Thursday, June 27, 2013

Vinoy Redux

Just some Pics from Vinoy Park.  A-G-A-I-N.



Nice keeper from the Bay.  The funny thing about this action is that the girl was the one who took the fish off the hook and re-baited it.  




Best seat in the house.




A friendly wave from an eco freak.


Allegiant jet heading somewhere not quite as nice as the Park is on this day.  












A series of pics showing the crow using his beak to get at some peanuts.


Mom getting her kid's picture.  In a few moments they would trundle on down to where I was sitting and ask me to take their picture.   


I'm thinking about signing on as a crew member on one these ships heading somewhere.  Experience, no.  But I used to have a 14 foot boat at Lake Littlejohn, does that count? 



Close up of the wild parrot that have infested Florida.  Pretty little suckers, but their screech is like fingernails on a blackboard.  

  

Spotted this guy in the muck along the Bay.


A heron sunbathing.

That's it for today.  You are all free to go about your business.

Wednesday, June 26, 2013

Bay Pines National Cemetery

On Memorial Day a visit to our local Bay Pines National Cemetery seemed appropriate.  Bay Pines is on the grounds of the Veterans Hospital and has approximately 27,000 veteran and family internments.    




At the entrance is the memorial to all branches of the military.  Besides a plaque and flag for the branches there is also a sundial.



"Time will not dim the memory of a grateful nation for those who sacrificed so much to keep our country free."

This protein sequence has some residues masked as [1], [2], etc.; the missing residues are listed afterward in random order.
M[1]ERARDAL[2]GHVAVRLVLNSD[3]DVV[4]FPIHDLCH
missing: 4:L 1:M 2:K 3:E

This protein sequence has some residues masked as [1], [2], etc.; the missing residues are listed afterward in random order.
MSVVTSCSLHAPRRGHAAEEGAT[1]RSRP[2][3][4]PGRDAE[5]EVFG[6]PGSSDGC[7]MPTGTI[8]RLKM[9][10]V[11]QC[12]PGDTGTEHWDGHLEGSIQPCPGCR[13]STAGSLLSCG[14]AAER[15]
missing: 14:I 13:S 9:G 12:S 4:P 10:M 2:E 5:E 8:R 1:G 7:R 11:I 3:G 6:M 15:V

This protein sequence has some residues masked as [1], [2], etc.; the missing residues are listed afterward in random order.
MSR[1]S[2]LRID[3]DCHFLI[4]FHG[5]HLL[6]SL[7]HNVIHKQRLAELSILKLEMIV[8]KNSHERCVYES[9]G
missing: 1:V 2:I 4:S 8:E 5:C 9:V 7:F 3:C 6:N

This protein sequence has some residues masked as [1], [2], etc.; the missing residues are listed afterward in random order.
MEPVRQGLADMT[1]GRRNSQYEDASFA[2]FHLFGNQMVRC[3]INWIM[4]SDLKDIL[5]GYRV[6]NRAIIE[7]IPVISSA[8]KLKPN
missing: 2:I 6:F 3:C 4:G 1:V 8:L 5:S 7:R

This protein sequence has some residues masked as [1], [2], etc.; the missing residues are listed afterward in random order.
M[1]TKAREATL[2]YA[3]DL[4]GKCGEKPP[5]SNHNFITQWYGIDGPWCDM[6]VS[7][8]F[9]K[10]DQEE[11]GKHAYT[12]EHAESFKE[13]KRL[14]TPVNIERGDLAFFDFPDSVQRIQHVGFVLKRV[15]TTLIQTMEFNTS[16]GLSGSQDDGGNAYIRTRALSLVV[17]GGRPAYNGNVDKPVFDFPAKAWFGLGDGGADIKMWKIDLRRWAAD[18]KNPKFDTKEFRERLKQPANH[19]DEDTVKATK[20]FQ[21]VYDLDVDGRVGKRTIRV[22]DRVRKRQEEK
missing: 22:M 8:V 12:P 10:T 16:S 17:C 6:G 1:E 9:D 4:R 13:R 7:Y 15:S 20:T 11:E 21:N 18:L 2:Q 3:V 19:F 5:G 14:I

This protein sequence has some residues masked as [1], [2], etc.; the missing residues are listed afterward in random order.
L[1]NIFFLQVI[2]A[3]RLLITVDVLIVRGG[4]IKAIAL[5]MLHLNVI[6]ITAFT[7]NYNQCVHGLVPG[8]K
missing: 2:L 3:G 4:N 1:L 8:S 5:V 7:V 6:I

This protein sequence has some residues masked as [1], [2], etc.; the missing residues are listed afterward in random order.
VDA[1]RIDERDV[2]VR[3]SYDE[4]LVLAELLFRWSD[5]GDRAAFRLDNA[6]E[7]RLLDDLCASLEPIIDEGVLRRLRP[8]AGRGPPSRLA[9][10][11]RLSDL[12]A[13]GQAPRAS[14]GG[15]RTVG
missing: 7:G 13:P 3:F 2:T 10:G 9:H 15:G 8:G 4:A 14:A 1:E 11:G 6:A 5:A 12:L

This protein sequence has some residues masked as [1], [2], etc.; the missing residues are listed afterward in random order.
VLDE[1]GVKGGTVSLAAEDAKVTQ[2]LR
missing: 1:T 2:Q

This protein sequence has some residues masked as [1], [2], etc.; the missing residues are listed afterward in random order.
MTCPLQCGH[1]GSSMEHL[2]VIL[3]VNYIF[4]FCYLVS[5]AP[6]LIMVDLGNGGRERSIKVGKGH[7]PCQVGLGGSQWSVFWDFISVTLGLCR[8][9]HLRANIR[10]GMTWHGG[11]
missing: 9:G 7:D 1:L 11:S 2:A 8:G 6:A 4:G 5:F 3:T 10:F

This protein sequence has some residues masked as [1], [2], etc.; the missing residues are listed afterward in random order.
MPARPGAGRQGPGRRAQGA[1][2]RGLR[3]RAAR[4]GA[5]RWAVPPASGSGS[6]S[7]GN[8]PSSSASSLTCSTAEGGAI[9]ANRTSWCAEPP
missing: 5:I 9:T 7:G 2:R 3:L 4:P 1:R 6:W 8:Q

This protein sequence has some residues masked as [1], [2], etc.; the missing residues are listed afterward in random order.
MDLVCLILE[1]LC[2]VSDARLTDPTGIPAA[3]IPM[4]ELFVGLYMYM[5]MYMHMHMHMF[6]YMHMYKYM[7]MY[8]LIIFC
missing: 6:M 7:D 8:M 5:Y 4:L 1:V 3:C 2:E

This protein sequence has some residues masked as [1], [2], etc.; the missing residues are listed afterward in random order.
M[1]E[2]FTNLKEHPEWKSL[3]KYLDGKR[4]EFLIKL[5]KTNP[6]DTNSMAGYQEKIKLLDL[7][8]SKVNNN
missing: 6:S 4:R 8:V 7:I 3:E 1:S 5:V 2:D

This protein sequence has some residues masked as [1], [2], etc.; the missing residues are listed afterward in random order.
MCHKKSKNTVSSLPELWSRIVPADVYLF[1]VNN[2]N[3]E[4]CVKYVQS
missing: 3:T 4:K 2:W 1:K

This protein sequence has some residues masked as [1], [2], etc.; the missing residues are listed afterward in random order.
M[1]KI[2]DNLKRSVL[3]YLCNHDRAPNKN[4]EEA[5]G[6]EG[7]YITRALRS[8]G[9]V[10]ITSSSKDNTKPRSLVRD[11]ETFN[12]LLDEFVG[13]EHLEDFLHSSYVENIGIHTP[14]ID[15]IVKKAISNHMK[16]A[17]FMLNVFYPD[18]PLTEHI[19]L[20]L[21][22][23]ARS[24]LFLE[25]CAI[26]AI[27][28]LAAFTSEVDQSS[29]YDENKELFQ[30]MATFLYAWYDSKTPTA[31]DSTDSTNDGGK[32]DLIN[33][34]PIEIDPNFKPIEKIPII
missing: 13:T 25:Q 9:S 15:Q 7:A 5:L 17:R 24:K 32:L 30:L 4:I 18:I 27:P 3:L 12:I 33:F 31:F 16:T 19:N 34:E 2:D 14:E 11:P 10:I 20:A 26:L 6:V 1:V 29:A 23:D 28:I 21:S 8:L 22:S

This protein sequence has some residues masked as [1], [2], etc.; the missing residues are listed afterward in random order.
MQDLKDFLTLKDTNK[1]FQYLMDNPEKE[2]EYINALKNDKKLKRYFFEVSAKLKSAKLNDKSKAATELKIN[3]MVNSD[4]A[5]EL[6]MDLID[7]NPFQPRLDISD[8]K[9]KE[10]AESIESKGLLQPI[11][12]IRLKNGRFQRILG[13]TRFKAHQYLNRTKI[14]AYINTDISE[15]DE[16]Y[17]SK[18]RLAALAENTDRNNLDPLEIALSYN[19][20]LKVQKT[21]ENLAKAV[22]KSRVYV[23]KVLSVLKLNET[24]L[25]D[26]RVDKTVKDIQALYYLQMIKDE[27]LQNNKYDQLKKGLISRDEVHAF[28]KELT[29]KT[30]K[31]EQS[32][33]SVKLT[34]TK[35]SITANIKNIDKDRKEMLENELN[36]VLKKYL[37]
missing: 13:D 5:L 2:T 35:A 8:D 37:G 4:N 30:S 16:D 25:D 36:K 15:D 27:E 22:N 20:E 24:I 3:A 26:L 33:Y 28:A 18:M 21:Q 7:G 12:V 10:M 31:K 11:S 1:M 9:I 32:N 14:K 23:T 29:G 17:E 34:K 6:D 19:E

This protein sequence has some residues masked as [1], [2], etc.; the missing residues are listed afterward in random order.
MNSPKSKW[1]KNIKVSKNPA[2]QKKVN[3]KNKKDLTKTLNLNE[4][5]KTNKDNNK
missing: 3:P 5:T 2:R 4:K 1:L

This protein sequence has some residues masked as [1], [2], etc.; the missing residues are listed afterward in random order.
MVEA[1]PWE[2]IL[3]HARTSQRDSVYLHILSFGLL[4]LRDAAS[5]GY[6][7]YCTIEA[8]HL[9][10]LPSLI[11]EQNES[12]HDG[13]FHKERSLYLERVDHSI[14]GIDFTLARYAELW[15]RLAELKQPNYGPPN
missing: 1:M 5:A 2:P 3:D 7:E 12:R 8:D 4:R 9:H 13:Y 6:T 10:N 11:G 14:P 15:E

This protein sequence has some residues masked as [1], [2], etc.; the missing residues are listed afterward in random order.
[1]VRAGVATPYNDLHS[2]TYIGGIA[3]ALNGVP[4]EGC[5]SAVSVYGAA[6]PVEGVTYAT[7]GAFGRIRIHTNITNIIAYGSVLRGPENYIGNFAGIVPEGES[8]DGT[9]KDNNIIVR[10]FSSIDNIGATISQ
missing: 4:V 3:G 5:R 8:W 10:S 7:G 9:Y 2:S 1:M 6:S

Marine Corps


Air Force


Coast Guard


Navy



Army







Unlike more traditional cemeteries, Bay Pines was redesigned a few years ago and the original marble markers have been imbedded flat into the ground.  I'll leave it up to others to determine which is best for the visitors or more convenient for the groundskeepers.




Casketed remains have ceased here, but ashes are still accepted. 



This one stopped me due to the laughing part.  I guess that's pretty damn important.



Even the long buried are remembered by someone.


Same with this one.  70 years gone by and still a family remembers.



I would have liked to have found out what was here for her.  But I left her in peace and with her memories.  


Monday, June 24, 2013

A Peek Inside My Vault


I stopped putting pictures in my wallet years ago because they would soon become worn and ruined.  And now you can keep thousands on your cell phone, why weigh yourself down or risk spinal troubles with a thick billfold?  I do, however, keep some stuff permanently in my wallet as these following artifacts attest.  



This was given to me by Rose Medina, Counselor and Probation Officer, Extraordinaire.  She hails from the Hollers of Tennessee but lived in Bushnell, IL and became a lifelong worker for the 9th Judicial Circuit in Knox County.  I was in Swanie's once with Rosita, but I believe Swanie's is no more.  See how little things are important,Rose?  I always liked this because it is a guy at the bottom but hanging around to see what will/could happen next  (the scanner didn't do a very good job, but you get the idea).  I've had it maybe twenty years?  Can't toss it now, can I?